NASHVILLE HONORS JOHN LEWIS
This photo from today’s newspaper shows Nashville Mayor John Cooper greeting Rev. James Lawson today as the city honored the late Rep. John Lewis on the first anniversary of his death.
Last summer we were in the midst of the pandemic and a national climate of protest and anger after the murder of George Floyd by a policeman in Minneapolis in May. So much that was happening seemed to be undoing so much that had been accomplished during the civil rights movement in the 1960s. Rep. John Lewis was battling pancreatic cancer and his frail body was a powerful reminder of all the “good trouble” he had gotten into for the sake of justice.
His first arrest was in Nashville when he (a student at American Baptist College) was one of the student group trying to desegregate downtown lunch counters. Rev. James Lawson led student workshops on nonviolent protest at First Baptist Church Capitol Hill. From February 13 to May 10, 1960, these students maintained their nonviolent demeanor as they faced verbal and physical attacks and then were arrested. The sit ins worked—and these students kept going as Freedom Riders throughout the South.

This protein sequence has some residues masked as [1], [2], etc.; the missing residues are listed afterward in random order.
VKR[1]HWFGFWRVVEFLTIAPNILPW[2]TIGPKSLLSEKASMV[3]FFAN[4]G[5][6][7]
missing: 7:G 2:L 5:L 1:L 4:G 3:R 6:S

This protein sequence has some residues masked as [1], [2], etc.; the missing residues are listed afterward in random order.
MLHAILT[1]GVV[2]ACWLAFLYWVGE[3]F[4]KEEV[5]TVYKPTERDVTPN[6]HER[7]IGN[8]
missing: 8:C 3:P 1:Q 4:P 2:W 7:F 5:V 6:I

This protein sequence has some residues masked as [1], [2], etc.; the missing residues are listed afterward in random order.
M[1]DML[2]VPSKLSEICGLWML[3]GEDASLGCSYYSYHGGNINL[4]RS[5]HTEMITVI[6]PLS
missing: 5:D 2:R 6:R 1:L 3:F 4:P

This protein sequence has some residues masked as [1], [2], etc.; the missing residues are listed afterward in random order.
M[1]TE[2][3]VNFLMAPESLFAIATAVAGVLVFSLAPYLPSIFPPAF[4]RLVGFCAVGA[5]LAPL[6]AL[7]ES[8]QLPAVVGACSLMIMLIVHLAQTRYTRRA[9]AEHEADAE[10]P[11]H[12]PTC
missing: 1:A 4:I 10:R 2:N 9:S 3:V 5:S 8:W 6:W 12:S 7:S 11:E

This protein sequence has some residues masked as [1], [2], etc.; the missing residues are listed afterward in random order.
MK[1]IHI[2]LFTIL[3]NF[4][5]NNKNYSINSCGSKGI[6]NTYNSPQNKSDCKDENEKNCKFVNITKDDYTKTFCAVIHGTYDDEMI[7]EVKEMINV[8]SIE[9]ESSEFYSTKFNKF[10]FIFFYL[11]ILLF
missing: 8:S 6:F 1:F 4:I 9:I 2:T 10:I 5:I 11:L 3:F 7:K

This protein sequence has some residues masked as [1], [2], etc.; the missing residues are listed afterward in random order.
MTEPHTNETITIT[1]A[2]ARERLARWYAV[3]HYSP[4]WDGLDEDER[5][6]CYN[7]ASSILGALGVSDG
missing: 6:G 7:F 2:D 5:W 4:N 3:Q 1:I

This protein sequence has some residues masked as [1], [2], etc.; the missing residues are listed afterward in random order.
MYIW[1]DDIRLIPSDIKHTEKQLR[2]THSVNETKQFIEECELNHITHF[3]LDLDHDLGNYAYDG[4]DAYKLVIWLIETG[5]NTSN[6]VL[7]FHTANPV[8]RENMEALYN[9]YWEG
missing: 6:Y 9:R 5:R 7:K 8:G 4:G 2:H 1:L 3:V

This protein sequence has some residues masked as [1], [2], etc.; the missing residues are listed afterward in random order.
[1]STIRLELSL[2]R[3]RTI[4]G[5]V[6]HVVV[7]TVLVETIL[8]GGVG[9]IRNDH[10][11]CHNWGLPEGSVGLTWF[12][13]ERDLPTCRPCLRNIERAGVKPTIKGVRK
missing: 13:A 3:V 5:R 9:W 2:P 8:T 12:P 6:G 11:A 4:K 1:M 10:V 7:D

Last summer we watched the Good Trouble documentary about Lewis and then a few weeks later watched his funeral at Atlanta’s Ebenezer Baptist Church. Rev. James Lawson spoke powerfully of those early days of the movement and connected it to the current environment.
“If we would honor and celebrate John Lewis’ life, let us then re-commit our souls, our hearts, our minds, our bodies and our strength to the continuing journey to dismantle the wrong in our midst and to allow the space for the new earth and new heaven to emerge,” he said.
At almost 93, he was back in Nashville today with the same strong message. He even took time to say that our governor seems to have “a hole down the middle of his soul.” I’m grateful that the very downtown street in Nashville where young John Lewis and those other students trained so well by Rev. Lawson were beaten and arrested in 1960 is now Rep. John Lewis Way.
In an essay Rep. Lewis wrote shortly before his death to be published in The New York Times on the day of his funeral, he said: “Ordinary people with extraordinary vision can redeem the soul of America by getting in what I call good trouble, necessary trouble. Voting and participating in the democratic process are key. The vote is the most powerful nonviolent change agent you have in a democratic society. You must use it because it is not guaranteed. You can lose it.”